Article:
Imagine a crowd converging to brainstorm ideas on how to tackle an issue. Except, this crowd do not meet physically- they converge online, spread across different locations. This is what crowdsourcing is about. It is a very powerful tool used to develop fresh ideas on critical issues affecting an individual, society or an organization. Crowdsourcing is fast becoming a trend on the African continent. As Internet penetrate more rapidly on the Continent through Internet enabled mobile phones, people are becoming more aware of the power of collaboration and are embracing the culture of crowdsourcing to proffer solutions to social issues.
UNAIDS, a United Nations (UN) agency, recently announced the launch of its first ever crowdsourced strategy document in the UN history. According to the press release, over 5000 young people from 79 countries, crowdsourced the strategy recommendations through CrowdOutAIDS, an innovative youth-led policy project initiated by the agency. Majority of the participants were from Sub-Saharan Africa.
Leveraging crowdsourcing technology and new media tools, the five-month project enabled young people to fully participate in the development of strategic recommendations for the UNAIDS Secretariat’s youth agenda. This was done in four phases of Connect, Share, Provide Solutions, Collective Action.
Through the process of crowdsourcing on CrowdOutAIDS, young people proposed six key recommendations for the UNAIDS Secretariat, including:
- Strengthen young people’s skills for effective leadership at all levels of the AIDS response;
- Ensure the full participation of youth in the AIDS response at country, regional, and global levels;
- Improve young people’s access to HIV-related information;
- Diversify and strengthen strategic networks between the UNAIDS Secretariat, youth networks, and other key players;
- Increase the UNAIDS Secretariat’s outreach to both formal and informal networks of young people; and,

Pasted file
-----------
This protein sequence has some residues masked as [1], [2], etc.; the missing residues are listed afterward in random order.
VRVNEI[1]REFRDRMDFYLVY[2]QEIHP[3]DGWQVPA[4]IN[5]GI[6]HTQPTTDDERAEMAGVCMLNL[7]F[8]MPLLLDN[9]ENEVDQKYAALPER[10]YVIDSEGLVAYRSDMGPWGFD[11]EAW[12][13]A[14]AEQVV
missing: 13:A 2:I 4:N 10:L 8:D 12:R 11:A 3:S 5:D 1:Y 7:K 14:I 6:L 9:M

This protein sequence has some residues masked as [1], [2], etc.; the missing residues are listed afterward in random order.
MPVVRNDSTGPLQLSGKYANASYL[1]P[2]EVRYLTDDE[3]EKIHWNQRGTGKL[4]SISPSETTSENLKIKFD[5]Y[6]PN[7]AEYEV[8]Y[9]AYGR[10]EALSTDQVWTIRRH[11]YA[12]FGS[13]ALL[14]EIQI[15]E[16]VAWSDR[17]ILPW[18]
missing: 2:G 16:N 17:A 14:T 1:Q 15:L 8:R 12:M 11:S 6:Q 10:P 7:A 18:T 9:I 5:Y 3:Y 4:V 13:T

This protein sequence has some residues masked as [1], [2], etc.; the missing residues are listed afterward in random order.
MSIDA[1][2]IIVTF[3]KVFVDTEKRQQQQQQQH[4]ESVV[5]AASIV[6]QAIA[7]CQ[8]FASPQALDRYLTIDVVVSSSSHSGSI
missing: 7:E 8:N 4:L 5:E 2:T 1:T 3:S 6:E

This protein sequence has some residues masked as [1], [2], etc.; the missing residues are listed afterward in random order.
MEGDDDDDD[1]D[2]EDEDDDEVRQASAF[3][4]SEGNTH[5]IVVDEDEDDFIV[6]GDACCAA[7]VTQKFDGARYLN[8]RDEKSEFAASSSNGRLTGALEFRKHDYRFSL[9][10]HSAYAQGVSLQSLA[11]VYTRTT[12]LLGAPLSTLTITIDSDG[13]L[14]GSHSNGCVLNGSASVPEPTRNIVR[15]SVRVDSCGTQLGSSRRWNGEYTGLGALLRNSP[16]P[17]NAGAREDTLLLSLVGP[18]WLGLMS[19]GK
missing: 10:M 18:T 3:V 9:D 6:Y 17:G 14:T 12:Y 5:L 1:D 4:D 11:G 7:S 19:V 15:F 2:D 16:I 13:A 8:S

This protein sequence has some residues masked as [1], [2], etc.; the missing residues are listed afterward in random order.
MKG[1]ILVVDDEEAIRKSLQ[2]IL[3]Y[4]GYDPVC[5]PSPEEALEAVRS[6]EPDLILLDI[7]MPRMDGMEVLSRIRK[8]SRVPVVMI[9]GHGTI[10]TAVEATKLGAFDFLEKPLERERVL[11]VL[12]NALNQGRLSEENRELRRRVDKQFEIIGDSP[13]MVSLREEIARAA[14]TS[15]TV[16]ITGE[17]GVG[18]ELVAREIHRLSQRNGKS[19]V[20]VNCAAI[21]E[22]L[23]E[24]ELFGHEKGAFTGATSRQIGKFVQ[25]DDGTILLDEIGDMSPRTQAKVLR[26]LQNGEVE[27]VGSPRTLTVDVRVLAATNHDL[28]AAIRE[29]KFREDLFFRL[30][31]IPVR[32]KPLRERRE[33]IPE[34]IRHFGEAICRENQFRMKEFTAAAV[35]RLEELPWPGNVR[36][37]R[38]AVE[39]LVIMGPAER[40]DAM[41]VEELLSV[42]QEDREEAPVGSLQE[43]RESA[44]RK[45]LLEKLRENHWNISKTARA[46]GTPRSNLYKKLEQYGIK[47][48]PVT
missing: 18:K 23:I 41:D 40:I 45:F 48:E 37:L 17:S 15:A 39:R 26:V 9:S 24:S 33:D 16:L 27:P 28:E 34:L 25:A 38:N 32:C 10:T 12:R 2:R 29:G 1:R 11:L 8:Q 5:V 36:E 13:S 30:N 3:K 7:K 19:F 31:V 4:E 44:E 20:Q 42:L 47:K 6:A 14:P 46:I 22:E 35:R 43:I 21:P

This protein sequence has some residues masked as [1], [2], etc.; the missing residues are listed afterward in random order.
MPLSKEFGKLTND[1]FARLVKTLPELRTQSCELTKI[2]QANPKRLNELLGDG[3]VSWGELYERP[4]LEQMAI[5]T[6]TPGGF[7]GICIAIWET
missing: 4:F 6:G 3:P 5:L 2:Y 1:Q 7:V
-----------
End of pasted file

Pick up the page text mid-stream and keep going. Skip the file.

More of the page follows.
- Increase young people’s access to financial support.
“We have worked together, using the simplest tools—each one of us in their own corner of the world—to create spaces of exchange and draft this important document in real-time, public online sessions,” said Zahra Benyahia, a CrowdOutAIDS drafting committee member.
“The most visible and popular application of crowdsourcing is Wikipedia; the free collaborative online encyclopedia, which relies on volunteers all around the world and now has over 20 million articles in English in the encyclopedia,” wrote Munya Chiura of Grow VC, a global, transparent, community-based platform dedicated to entrepreneurs and investors.
While citing examples of crowdsourcing platforms on the Continent, Chiura wrote on www.techzim.co.zw, “In Africa, we are also seeing some innovative ways in which crowdsourciing is being utilised. In Kenya for example,Ushahidi put Africa’s crowdsourcing on the map, as its platform was effectively used to monitor the 2002 Kenya elections. In Zambia, BongoHive, the country’s first tech hub, has created an exciting user-generated online map which reflects the number of tech business incubation hubs that have been set up around Africa. Closer to home in Kubanata, a Zimbabwean human rights and civic organization leveraged crowdsourcing to gather information to map the Typhoid cases in Zimbabwe, providing critical data to assist with managing the epidemic.”
Successful crowdsourced projects like Wikipedia, Ushahidi, BongoHive, CrowdOutAIDS etc. are lighting the bulb for others to follow. To learn more about the benefits of crowdsourcing, read GrowVC’s podcast interview with Carl Esposti, founder of Crowdsourcing.org.